The divorce case featuring Credit Suisse Group AG chief executive Brady Dougan and his ex-wife Tomoko Hamada Dougan contains many of the standard elements that one might expect to find in a truly high-asset divorce matter. It also goes far toward demonstrating that a diligent and careful divorce attorney with experience in high-asset dissolutions and relevant contract drafting can make a material difference in the outcome of any future dispute.
The Dougans divorced in 2005, a time during which Brady Dougan was making about $385,000 each week at his job. They executed a divorce settlement that called for Mr. Dougan to pay his ex-spouse $15.3 million in two installments, with the agreement specifying that any late payment would require interest that would accrue at 10 percent back to the date the settlement was executed.
Mr. Dougan made the first payment in a timely matter, but was late by 12 days on the second installment a year later. He voluntarily included an interest payment of 10 percent for the 12 days he was late. That amounted to $25,000.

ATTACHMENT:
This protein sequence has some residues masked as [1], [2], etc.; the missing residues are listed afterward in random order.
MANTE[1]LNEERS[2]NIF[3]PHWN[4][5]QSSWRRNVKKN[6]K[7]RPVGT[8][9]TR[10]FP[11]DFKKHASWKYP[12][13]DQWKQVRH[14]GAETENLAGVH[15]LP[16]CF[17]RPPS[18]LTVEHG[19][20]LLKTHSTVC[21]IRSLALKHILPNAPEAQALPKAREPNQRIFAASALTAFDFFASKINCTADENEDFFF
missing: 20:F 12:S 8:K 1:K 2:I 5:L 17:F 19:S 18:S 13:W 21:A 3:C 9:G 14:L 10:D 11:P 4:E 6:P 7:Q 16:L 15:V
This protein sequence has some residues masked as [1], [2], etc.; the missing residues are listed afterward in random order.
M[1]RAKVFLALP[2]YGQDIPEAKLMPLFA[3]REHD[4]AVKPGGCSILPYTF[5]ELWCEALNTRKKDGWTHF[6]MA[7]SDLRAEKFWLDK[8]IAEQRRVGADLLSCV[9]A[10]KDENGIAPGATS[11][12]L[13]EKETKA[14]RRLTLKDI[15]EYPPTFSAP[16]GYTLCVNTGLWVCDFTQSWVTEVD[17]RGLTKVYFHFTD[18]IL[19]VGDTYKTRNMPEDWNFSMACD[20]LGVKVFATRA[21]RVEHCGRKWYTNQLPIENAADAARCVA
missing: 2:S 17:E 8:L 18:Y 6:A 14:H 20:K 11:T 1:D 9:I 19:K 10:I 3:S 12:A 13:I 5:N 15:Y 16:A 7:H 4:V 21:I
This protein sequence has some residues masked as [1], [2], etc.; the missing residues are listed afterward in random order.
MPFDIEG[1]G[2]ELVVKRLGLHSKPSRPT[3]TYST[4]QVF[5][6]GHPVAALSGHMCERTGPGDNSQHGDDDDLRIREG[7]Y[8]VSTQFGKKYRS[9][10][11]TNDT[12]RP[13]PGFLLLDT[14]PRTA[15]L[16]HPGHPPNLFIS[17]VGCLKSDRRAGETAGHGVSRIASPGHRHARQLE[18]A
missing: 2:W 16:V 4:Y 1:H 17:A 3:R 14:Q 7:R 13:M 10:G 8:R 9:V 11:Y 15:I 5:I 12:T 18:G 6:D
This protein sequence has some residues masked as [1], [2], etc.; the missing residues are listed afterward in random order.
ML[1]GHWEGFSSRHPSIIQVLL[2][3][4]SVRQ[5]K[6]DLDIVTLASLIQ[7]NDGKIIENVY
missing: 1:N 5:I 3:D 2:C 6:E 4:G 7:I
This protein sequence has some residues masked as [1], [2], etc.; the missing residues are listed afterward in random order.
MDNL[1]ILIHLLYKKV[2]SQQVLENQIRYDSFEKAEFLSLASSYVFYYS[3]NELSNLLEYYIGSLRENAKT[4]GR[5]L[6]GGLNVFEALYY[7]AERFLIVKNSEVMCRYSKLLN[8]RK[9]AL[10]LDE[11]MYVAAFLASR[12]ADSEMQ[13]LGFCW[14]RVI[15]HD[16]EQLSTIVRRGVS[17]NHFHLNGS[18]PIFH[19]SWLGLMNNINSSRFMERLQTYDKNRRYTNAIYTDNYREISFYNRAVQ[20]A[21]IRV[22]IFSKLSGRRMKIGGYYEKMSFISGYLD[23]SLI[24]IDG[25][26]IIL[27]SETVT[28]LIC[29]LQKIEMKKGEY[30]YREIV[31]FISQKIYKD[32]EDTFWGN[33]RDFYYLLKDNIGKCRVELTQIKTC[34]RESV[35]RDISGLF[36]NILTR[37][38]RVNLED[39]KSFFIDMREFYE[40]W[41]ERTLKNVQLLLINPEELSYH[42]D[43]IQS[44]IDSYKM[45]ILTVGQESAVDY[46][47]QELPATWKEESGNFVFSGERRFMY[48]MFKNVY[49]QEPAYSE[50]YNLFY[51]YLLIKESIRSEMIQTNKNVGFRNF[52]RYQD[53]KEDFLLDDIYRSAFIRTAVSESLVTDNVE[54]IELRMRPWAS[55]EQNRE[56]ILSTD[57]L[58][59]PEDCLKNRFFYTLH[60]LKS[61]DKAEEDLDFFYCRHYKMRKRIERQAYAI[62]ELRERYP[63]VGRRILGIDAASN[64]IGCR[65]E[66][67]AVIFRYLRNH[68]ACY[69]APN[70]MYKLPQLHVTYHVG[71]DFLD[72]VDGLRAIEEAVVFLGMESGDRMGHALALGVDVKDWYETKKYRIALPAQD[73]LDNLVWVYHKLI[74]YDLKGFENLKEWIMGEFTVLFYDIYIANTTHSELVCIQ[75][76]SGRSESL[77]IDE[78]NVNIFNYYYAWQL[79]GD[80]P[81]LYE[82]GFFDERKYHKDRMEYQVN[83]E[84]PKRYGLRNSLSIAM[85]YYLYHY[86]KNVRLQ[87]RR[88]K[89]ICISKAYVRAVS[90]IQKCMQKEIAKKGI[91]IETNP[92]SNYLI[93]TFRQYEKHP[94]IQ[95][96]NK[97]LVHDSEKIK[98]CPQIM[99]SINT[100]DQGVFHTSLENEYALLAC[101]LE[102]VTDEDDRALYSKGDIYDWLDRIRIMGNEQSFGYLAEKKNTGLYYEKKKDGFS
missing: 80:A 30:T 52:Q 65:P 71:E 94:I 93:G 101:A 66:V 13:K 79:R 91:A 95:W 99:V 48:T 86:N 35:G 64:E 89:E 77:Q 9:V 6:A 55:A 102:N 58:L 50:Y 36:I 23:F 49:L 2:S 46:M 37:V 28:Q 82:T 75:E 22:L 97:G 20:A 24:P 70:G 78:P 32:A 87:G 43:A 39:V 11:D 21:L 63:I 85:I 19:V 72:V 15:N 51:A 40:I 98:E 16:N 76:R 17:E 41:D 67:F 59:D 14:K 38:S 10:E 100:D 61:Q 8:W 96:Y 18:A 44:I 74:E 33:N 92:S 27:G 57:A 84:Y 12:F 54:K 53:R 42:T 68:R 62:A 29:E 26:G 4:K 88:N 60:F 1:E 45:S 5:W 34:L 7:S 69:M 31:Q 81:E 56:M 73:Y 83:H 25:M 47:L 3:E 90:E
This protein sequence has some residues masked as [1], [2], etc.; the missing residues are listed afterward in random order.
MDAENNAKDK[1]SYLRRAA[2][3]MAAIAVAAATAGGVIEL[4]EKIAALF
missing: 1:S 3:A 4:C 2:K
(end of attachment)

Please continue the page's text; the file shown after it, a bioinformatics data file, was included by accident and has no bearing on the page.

That brought the ire of his ex-wife and an immediate legal response demanding back interest to the date the couple signed their divorce agreement. The amount demanded for the 12 days: $750,000.
The matter is now before the Connecticut Supreme Court on appeal after a court of first instance ruled that the interest was a penalty and thus void for being against public policy, with an appellate court reversing that judgment and finding that the government has an interest in enforcing private divorce agreements.
Although the Supreme Court hasn't yet ruled, an early indication of its leanings might be inferred from the comment from one its justices that Dougan is now arguing against what he has already agreed to and signed.
Related Resource: www.huffingtonpost.com "Credit Suisse CEO's Divorce Heard by Connecticut Supreme Court" March 15, 2011